Erin and other ward nurse preparing to leave for their shift

“It was quieter then,” she said.

Erin and the other ward nurse attended to patients first coming in for treatment. They served women from various nationalities, including Italians, Germans, Spanish and Middle Easterners. Translators were available if needed, Erin said. She worked with about 50 patients during her four weeks of service. 

Erin and other Samaritans Purse medical staff in NYC

“We got to know our patients and some of their family members,” she said. “Once they realized how much we cared, that we worked hard, they began to trust us. We prayed with them and gave them the best of care.”

Tweet This: “Once they realized how much we cared, that we worked hard, they began to trust us. We prayed with them and gave them the best of care.”

She said she remains in touch with some of the women she served during the month of April. Four women came to Christ during those four weeks, and one patient died, while “several others” died later in ICU, she said.

After Erin returned to Casper, she self-quarantined in her bedroom for 14 days. She was also able to sit on the porch of her house to enjoy the spring weather returning to the community.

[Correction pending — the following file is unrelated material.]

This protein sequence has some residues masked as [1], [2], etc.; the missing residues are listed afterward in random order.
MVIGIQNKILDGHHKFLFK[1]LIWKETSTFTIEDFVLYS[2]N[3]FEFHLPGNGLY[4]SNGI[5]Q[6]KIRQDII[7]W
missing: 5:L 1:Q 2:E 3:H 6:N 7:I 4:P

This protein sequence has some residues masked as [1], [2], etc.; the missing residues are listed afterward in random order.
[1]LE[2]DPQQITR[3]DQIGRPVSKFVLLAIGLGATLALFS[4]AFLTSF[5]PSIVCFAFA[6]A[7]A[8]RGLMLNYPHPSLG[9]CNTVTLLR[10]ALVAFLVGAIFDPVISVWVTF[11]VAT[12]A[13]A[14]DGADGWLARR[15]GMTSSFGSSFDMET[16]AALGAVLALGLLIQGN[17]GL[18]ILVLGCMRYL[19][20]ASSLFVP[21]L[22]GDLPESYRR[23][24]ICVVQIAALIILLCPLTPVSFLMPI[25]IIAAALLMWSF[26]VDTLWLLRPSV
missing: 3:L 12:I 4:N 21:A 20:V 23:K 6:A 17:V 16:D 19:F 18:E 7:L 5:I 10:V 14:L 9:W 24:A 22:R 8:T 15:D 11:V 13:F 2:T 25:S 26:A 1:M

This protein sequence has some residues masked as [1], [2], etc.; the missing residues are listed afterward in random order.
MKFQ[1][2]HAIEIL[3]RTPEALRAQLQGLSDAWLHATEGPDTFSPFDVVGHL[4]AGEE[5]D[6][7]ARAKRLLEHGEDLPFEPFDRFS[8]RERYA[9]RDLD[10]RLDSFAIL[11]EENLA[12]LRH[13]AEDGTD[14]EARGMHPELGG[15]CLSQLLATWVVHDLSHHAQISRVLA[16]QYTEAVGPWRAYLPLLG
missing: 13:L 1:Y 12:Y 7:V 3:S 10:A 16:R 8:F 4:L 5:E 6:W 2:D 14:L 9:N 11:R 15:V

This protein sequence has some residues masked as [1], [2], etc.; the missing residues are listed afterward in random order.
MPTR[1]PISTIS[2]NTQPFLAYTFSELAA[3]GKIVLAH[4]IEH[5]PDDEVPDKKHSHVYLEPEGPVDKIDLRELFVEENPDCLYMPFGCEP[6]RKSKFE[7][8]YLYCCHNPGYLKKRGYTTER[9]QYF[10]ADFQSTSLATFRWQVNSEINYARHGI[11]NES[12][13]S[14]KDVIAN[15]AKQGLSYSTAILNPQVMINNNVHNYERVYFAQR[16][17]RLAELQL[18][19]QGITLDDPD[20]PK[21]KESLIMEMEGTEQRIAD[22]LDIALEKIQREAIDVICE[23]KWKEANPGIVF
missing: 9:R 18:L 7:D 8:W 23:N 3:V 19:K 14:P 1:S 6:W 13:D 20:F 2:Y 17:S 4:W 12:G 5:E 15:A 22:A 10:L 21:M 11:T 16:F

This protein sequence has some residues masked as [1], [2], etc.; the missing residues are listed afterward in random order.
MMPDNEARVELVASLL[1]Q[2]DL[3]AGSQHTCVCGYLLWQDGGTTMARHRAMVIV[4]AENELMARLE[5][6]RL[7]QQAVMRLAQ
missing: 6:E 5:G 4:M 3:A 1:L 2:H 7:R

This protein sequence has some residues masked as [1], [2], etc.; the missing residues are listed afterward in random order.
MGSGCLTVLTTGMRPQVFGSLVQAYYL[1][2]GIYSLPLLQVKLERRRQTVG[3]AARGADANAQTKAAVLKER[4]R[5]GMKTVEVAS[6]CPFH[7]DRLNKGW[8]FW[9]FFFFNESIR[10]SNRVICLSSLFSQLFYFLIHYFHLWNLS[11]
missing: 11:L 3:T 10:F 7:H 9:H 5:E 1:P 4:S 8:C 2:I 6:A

Afterward, she spent another 14 days in her house. Now, she is back to volunteering at True Care, serving as a telehealth nurse.

Amber: From nurse to midwife

Amber Zimmer has served as a part-time staff nurse at True Care for 10 years. 

Amber Zimmer

The youngest to graduate from Casper College’s nursing program, Amber expanded her nursing work, becoming a certified nurse-midwife in 2017 after graduating from Kentucky’s Frontier Nursing University. She started her own practice, Divine Women’s Care, in Casper that same year.

“True Care inspired me to continue the story (beyond an initial pregnancy visit),” she said. “I do comprehensive care, including well-woman visits, labor and delivery, and limited obstetrical ultrasound as well as lactation visits.”

Amber knew she wanted to enter the medical field when she was a teenager. Her mother served as a physical therapist, and when Amber’s grandmother suffered a stroke and spent time in the hospital, Amber said she “prayed a lot for direction and discernment,” eventually concluding God was leading her to become a nurse.